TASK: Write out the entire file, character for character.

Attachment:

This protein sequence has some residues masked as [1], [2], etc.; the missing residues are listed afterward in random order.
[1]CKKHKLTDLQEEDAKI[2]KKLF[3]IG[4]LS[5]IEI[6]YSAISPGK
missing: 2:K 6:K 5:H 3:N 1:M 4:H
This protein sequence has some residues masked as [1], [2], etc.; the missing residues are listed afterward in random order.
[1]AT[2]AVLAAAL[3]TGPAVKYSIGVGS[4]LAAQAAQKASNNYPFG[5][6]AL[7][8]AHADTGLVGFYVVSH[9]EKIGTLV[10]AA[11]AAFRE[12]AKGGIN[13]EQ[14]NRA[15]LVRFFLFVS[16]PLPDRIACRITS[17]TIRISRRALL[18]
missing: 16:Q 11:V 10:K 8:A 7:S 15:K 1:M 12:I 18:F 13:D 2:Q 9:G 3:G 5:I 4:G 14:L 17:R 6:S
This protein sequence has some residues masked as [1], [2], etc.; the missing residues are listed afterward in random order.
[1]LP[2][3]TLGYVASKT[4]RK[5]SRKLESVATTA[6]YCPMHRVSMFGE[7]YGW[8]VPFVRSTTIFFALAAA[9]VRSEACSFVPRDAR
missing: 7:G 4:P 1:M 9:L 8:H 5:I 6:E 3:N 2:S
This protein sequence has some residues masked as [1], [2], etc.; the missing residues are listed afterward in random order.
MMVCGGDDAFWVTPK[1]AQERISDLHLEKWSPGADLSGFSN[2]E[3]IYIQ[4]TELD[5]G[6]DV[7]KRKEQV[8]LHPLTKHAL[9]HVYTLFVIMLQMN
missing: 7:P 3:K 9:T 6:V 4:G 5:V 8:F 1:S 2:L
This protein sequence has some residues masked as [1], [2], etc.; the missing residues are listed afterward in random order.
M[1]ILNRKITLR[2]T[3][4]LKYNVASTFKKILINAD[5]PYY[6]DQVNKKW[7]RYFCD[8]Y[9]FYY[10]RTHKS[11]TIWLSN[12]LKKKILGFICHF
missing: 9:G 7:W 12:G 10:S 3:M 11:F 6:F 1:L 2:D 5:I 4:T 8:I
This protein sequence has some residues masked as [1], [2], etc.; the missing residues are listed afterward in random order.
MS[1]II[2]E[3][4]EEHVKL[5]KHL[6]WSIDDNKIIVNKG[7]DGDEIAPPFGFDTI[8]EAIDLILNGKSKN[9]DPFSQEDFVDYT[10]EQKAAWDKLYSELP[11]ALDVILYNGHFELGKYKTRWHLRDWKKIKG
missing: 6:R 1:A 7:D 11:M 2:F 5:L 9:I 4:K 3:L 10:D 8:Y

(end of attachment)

This protein sequence has some residues masked as [1], [2], etc.; the missing residues are listed afterward in random order.
[1]CKKHKLTDLQEEDAKI[2]KKLF[3]IG[4]LS[5]IEI[6]YSAISPGK
missing: 2:K 6:K 5:H 3:N 1:M 4:H
This protein sequence has some residues masked as [1], [2], etc.; the missing residues are listed afterward in random order.
[1]AT[2]AVLAAAL[3]TGPAVKYSIGVGS[4]LAAQAAQKASNNYPFG[5][6]AL[7][8]AHADTGLVGFYVVSH[9]EKIGTLV[10]AA[11]AAFRE[12]AKGGIN[13]EQ[14]NRA[15]LVRFFLFVS[16]PLPDRIACRITS[17]TIRISRRALL[18]
missing: 16:Q 11:V 10:K 8:A 7:S 15:K 1:M 12:I 18:F 13:D 2:Q 9:G 3:G 5:I 4:G 14:L 17:R 6:S
This protein sequence has some residues masked as [1], [2], etc.; the missing residues are listed afterward in random order.
[1]LP[2][3]TLGYVASKT[4]RK[5]SRKLESVATTA[6]YCPMHRVSMFGE[7]YGW[8]VPFVRSTTIFFALAAA[9]VRSEACSFVPRDAR
missing: 7:G 4:P 1:M 9:L 8:H 5:I 6:E 3:N 2:S
This protein sequence has some residues masked as [1], [2], etc.; the missing residues are listed afterward in random order.
MMVCGGDDAFWVTPK[1]AQERISDLHLEKWSPGADLSGFSN[2]E[3]IYIQ[4]TELD[5]G[6]DV[7]KRKEQV[8]LHPLTKHAL[9]HVYTLFVIMLQMN
missing: 7:P 3:K 9:T 6:V 4:G 5:V 8:F 1:S 2:L
This protein sequence has some residues masked as [1], [2], etc.; the missing residues are listed afterward in random order.
M[1]ILNRKITLR[2]T[3][4]LKYNVASTFKKILINAD[5]PYY[6]DQVNKKW[7]RYFCD[8]Y[9]FYY[10]RTHKS[11]TIWLSN[12]LKKKILGFICHF
missing: 9:G 7:W 12:G 10:S 3:M 11:F 6:F 1:L 2:D 5:I 4:T 8:I
This protein sequence has some residues masked as [1], [2], etc.; the missing residues are listed afterward in random order.
MS[1]II[2]E[3][4]EEHVKL[5]KHL[6]WSIDDNKIIVNKG[7]DGDEIAPPFGFDTI[8]EAIDLILNGKSKN[9]DPFSQEDFVDYT[10]EQKAAWDKLYSELP[11]ALDVILYNGHFELGKYKTRWHLRDWKKIKG
missing: 6:R 1:A 7:D 11:M 2:F 5:L 9:I 4:K 3:L 10:D 8:Y